Widely known as the Pareto principle, the 80:20 rule states that, for many outcomes, roughly 80% of consequences come from 20% of causes.
While Pareto originally established the principle from observing that 80% of the wealth in Italy belonged to only 20% of the population, today it is more generally used to highlight that most things in life are not distributed evenly. This can be applied to a wide range of circumstances.
In the context of the customer experience, this tells us that 80% of customer service contacts come from 20% of customers. If this is the case, there are lessons to be learned and changes made to remove unnecessary calls, improve efficiency, and increase customer satisfaction.
By focussing attention on those 20% of customers, and understanding why they call, it’s possible to adapt customer service processes to save time, remove waste and, ultimately, reduce costs.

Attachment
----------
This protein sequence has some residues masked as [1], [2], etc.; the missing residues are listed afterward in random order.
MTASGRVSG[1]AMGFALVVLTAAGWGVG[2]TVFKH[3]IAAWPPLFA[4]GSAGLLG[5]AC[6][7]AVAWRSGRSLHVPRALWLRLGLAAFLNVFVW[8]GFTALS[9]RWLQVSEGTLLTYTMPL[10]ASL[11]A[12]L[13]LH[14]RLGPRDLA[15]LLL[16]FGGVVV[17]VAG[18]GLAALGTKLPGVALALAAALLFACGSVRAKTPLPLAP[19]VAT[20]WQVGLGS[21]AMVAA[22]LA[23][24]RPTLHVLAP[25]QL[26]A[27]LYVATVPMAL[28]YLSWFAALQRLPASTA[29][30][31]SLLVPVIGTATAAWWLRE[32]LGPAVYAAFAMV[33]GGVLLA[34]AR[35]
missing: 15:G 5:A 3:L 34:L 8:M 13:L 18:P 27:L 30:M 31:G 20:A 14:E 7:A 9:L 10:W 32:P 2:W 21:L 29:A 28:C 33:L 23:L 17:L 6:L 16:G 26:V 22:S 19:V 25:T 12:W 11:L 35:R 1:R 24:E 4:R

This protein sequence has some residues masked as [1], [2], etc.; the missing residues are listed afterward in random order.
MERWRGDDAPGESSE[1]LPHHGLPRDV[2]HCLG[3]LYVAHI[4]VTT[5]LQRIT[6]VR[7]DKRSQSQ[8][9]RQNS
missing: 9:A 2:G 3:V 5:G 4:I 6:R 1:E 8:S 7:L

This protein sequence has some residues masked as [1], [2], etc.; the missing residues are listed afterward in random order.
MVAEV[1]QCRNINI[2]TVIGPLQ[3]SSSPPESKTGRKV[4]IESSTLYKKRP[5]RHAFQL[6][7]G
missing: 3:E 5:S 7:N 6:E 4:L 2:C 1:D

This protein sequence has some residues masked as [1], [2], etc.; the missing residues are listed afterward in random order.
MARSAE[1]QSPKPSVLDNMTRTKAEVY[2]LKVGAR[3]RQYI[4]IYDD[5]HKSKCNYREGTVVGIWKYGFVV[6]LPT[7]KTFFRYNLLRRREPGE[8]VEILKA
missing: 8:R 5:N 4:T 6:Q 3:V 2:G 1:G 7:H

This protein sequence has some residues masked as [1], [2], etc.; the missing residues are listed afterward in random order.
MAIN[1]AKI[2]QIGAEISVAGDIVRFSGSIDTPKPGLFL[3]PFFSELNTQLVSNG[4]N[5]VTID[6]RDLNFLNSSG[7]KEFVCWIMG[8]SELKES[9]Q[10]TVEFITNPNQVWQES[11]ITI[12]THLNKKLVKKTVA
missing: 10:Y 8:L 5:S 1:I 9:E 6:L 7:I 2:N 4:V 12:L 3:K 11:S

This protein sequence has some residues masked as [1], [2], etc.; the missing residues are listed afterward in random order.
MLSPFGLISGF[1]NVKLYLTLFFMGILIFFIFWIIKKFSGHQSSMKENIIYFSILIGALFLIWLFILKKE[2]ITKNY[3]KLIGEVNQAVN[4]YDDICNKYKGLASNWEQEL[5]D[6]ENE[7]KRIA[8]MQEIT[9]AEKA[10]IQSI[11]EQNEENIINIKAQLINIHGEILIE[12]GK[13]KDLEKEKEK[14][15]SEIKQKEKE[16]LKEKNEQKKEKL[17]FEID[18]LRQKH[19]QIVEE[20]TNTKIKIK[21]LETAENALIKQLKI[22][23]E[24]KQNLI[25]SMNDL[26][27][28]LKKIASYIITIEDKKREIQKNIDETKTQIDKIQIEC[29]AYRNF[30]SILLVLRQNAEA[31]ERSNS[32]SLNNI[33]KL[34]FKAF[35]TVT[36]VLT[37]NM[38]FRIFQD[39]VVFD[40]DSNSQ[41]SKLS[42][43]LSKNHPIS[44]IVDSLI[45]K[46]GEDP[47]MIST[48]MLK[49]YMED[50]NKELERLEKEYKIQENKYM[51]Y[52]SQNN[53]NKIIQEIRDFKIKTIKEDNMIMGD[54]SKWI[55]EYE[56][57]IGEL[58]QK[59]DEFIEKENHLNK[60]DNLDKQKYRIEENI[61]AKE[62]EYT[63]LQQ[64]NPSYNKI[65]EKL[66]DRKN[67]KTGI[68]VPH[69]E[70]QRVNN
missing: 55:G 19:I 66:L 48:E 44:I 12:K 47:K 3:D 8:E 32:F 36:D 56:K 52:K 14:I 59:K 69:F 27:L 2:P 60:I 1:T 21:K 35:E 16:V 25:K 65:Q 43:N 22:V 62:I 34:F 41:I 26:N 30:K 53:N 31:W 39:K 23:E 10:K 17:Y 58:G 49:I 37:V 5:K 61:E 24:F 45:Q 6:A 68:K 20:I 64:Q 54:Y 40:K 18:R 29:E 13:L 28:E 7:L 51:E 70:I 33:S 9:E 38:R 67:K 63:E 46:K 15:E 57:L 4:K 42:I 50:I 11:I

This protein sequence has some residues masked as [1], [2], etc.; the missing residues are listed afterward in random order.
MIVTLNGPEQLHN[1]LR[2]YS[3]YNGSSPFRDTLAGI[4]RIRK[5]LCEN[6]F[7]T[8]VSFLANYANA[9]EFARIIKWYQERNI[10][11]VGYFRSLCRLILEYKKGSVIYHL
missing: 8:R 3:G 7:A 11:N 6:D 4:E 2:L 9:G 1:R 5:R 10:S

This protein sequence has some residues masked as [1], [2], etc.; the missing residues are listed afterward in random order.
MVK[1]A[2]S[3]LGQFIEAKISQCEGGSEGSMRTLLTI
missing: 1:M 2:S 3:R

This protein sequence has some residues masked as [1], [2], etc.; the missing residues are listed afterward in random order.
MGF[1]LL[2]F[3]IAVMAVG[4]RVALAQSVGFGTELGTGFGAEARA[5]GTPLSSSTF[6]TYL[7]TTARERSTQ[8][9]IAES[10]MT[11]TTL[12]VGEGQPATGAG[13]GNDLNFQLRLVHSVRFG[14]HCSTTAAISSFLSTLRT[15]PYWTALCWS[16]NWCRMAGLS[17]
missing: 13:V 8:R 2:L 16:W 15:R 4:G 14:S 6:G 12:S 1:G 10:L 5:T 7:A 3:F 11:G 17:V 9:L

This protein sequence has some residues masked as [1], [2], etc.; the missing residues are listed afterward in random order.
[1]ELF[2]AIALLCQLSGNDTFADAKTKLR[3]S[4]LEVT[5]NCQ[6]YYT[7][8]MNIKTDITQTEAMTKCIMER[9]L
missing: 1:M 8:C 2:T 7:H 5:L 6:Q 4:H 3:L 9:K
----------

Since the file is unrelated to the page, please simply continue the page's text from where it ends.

Take an online banking environment, for example.
The company found that, nearly 20% of customers were generating almost 80% of calls. Having analysed the customers’ reasons for calling, they established that they were uncertain about a particular aspect of their banking, such as transactions, transfers, etc, and needed reassurance.
Some, for example, wanted confirmation that a scheduled payment had left their account but didn’t know they could check this themselves through the bank’s app. Others weren’t aware that payments leave their account at a specific time of day, and so were checking at the wrong time.
Now that it was clear just why these customers called, agents could provide different information during the call, helping to better educate the customer on resolving these type of issues for themselves in the context of the question they were asking.
In this instance, it wasn’t about looking at the communication channels being used but focussing on the needs of a specific set of customers. While average handle times increased because agents spent longer educating customers, this approach eventually reduced the number of calls coming from those customers by half, achieving a substantial saving.
Not only did this benefit the business, but it also resulted in happier consumers and a more efficient customer experience.